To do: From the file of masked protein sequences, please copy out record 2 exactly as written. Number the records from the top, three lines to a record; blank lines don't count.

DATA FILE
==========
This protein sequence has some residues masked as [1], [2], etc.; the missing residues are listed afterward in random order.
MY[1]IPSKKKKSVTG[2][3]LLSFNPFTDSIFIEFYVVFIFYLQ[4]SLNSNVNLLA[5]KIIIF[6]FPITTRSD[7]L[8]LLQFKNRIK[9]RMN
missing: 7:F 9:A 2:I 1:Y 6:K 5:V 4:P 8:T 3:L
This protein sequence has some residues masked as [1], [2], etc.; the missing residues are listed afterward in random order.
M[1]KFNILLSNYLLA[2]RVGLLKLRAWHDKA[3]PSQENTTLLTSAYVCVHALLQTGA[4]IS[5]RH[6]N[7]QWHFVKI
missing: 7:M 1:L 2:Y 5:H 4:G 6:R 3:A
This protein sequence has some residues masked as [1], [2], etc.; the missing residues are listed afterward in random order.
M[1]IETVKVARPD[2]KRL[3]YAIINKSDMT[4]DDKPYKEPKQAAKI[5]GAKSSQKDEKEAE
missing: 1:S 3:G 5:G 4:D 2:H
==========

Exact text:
This protein sequence has some residues masked as [1], [2], etc.; the missing residues are listed afterward in random order.
M[1]KFNILLSNYLLA[2]RVGLLKLRAWHDKA[3]PSQENTTLLTSAYVCVHALLQTGA[4]IS[5]RH[6]N[7]QWHFVKI
missing: 7:M 1:L 2:Y 5:H 4:G 6:R 3:A